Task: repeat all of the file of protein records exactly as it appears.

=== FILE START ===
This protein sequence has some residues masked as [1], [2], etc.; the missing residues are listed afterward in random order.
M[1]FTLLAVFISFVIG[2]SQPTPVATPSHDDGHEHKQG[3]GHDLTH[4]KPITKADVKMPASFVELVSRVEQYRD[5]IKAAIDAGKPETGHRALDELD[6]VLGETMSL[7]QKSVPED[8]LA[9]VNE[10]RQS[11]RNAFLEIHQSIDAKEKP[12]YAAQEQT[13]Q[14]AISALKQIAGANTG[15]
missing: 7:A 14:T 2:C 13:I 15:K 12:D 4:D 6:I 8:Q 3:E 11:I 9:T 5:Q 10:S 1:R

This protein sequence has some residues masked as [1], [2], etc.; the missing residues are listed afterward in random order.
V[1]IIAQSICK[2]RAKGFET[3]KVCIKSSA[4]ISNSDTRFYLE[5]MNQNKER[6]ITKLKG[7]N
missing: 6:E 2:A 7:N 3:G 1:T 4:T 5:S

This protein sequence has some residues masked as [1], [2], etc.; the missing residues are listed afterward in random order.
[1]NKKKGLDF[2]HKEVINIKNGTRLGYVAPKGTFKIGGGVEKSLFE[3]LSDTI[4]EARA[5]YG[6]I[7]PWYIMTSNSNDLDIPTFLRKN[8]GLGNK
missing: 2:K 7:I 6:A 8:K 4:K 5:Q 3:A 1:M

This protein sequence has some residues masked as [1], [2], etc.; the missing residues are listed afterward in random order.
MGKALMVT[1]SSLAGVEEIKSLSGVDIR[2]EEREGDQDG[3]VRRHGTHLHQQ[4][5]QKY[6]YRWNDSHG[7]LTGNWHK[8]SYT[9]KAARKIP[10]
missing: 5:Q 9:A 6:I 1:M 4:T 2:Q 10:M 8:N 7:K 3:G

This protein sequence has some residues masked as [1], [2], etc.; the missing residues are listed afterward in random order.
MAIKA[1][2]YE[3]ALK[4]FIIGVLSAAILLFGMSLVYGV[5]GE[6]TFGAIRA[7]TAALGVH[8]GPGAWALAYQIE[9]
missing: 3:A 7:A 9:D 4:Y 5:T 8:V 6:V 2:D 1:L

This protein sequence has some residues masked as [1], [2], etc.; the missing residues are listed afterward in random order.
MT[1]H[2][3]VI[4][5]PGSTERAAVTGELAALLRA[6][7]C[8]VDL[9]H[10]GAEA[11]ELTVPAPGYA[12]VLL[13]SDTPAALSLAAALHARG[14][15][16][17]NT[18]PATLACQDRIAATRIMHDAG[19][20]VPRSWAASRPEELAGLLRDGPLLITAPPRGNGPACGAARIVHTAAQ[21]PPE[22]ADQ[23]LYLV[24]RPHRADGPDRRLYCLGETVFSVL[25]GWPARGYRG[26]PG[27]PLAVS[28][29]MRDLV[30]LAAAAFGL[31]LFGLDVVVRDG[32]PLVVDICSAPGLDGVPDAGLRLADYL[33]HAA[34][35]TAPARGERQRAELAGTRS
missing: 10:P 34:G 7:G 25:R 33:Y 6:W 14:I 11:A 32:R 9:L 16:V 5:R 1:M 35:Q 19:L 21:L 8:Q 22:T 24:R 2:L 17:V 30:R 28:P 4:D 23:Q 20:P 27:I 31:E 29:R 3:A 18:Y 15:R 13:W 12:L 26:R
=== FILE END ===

This protein sequence has some residues masked as [1], [2], etc.; the missing residues are listed afterward in random order.
M[1]FTLLAVFISFVIG[2]SQPTPVATPSHDDGHEHKQG[3]GHDLTH[4]KPITKADVKMPASFVELVSRVEQYRD[5]IKAAIDAGKPETGHRALDELD[6]VLGETMSL[7]QKSVPED[8]LA[9]VNE[10]RQS[11]RNAFLEIHQSIDAKEKP[12]YAAQEQT[13]Q[14]AISALKQIAGANTG[15]
missing: 7:A 14:T 2:C 13:I 15:K 12:D 4:D 6:I 8:Q 3:E 11:I 9:T 5:Q 10:S 1:R

This protein sequence has some residues masked as [1], [2], etc.; the missing residues are listed afterward in random order.
V[1]IIAQSICK[2]RAKGFET[3]KVCIKSSA[4]ISNSDTRFYLE[5]MNQNKER[6]ITKLKG[7]N
missing: 6:E 2:A 7:N 3:G 1:T 4:T 5:S

This protein sequence has some residues masked as [1], [2], etc.; the missing residues are listed afterward in random order.
[1]NKKKGLDF[2]HKEVINIKNGTRLGYVAPKGTFKIGGGVEKSLFE[3]LSDTI[4]EARA[5]YG[6]I[7]PWYIMTSNSNDLDIPTFLRKN[8]GLGNK
missing: 2:K 7:I 6:A 8:K 4:K 5:Q 3:A 1:M

This protein sequence has some residues masked as [1], [2], etc.; the missing residues are listed afterward in random order.
MGKALMVT[1]SSLAGVEEIKSLSGVDIR[2]EEREGDQDG[3]VRRHGTHLHQQ[4][5]QKY[6]YRWNDSHG[7]LTGNWHK[8]SYT[9]KAARKIP[10]
missing: 5:Q 9:A 6:I 1:M 4:T 2:Q 10:M 8:N 7:K 3:G

This protein sequence has some residues masked as [1], [2], etc.; the missing residues are listed afterward in random order.
MAIKA[1][2]YE[3]ALK[4]FIIGVLSAAILLFGMSLVYGV[5]GE[6]TFGAIRA[7]TAALGVH[8]GPGAWALAYQIE[9]
missing: 3:A 7:A 9:D 4:Y 5:T 8:V 6:V 2:D 1:L

This protein sequence has some residues masked as [1], [2], etc.; the missing residues are listed afterward in random order.
MT[1]H[2][3]VI[4][5]PGSTERAAVTGELAALLRA[6][7]C[8]VDL[9]H[10]GAEA[11]ELTVPAPGYA[12]VLL[13]SDTPAALSLAAALHARG[14][15][16][17]NT[18]PATLACQDRIAATRIMHDAG[19][20]VPRSWAASRPEELAGLLRDGPLLITAPPRGNGPACGAARIVHTAAQ[21]PPE[22]ADQ[23]LYLV[24]RPHRADGPDRRLYCLGETVFSVL[25]GWPARGYRG[26]PG[27]PLAVS[28][29]MRDLV[30]LAAAAFGL[31]LFGLDVVVRDG[32]PLVVDICSAPGLDGVPDAGLRLADYL[33]HAA[34][35]TAPARGERQRAELAGTRS
missing: 10:P 34:G 7:G 25:R 33:Y 6:W 14:I 11:A 32:R 9:L 16:V 5:R 1:M 35:Q 19:L 21:L 8:Q 22:T 24:R 2:L 17:V 30:R 28:P 4:D 23:Q 20:P 27:I 31:E 29:R 3:A 18:Y 15:R 13:W 12:L 26:R